TwoPi and I are Live On Location out in California right now, at a giant family reunion. Which is fun both for seeing people and for learning all sorts of new stories about relatives, like my cousin who just got back from visiting Afghanistan (for a month, for fun, just because it was interesting. And in fact it did sound really interesting — he said every single person he met was really friendly, and he didn’t get any negative reaction to being from the US.) (Edited to add: Hey, he has a blog! ) Or hearing about how my uncle-by-marriage and his brother tried three times to do a cross-country road trip by picking up a hitchhiker and taking the hitchhiker wherever they wanted to go on the condition that that person drove while the two brothers sat in the backseat “philosophizing” over a couple of cold ones.
And speaking of driving, Holy Toledo the cost of gas out here is even higher than in New York. Which made me wonder about what the benefits are cost-wise of owning a hybrid. Apparently hybrids are popular enough right now that dealers can charge a little more, either directly or indirectly (by requiring people to buy add-on packages). So here’s what I was wondering:
Suppose that getting a hybrid costs an extra $10,000 [which I think I read somewhere as a ballpark figure, though I had a hard time determining if it was accurate]. And suppose that a person drives 12,000 miles per year, which I think is roughly what we put on our car. Different hybrids get different mileage (see this site for example), but it looks like on average they might get 20 mph better than our car (around 46 mpg compared to 26).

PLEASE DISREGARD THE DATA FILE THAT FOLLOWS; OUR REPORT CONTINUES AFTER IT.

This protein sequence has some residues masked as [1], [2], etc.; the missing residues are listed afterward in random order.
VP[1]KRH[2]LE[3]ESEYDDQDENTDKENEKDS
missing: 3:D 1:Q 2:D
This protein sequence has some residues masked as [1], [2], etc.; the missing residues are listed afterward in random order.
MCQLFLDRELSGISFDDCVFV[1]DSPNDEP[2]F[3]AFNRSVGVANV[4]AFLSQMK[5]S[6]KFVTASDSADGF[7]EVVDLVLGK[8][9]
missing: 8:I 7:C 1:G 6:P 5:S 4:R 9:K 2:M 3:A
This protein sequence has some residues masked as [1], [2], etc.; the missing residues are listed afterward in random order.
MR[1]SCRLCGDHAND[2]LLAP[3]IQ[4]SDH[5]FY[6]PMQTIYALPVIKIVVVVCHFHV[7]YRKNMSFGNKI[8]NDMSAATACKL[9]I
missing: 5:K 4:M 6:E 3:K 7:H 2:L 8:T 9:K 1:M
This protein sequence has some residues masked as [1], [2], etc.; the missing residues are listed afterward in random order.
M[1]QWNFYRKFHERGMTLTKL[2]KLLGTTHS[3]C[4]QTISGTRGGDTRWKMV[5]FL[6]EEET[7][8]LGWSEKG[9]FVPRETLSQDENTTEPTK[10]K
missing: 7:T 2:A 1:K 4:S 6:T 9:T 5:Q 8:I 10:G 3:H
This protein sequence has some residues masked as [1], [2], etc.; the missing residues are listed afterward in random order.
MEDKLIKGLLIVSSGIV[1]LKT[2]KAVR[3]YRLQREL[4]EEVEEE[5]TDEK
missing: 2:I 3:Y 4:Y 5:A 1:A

How long does it take to break even if gas costs $4.75 per gallon like we’ve seen around here?
Well, in the situation above, we use about 461.5 gallons of gas per year, compared to only 261 on the hybrid. That translates to our spending about $2,192 on gas, while the lucky hybrid owner would only spend $1,239. That’s an extra $953 per year, which is a lot, but if the hybrid really cost $10,000 more it would take 10½ years to break even. That’s getting close to the life of the car.
Which isn’t to say that hybrids are a bad deal: rising gas prices would drop that 10½ years, as would a lower additional cost to buy a new hybrid, and in any case there are other issues at hand (like simply using less gas). But the numbers suggest that in buying a hybrid it’s worth looking at what the additional cost is, so that the better gas mileage can be put into a proper perspective.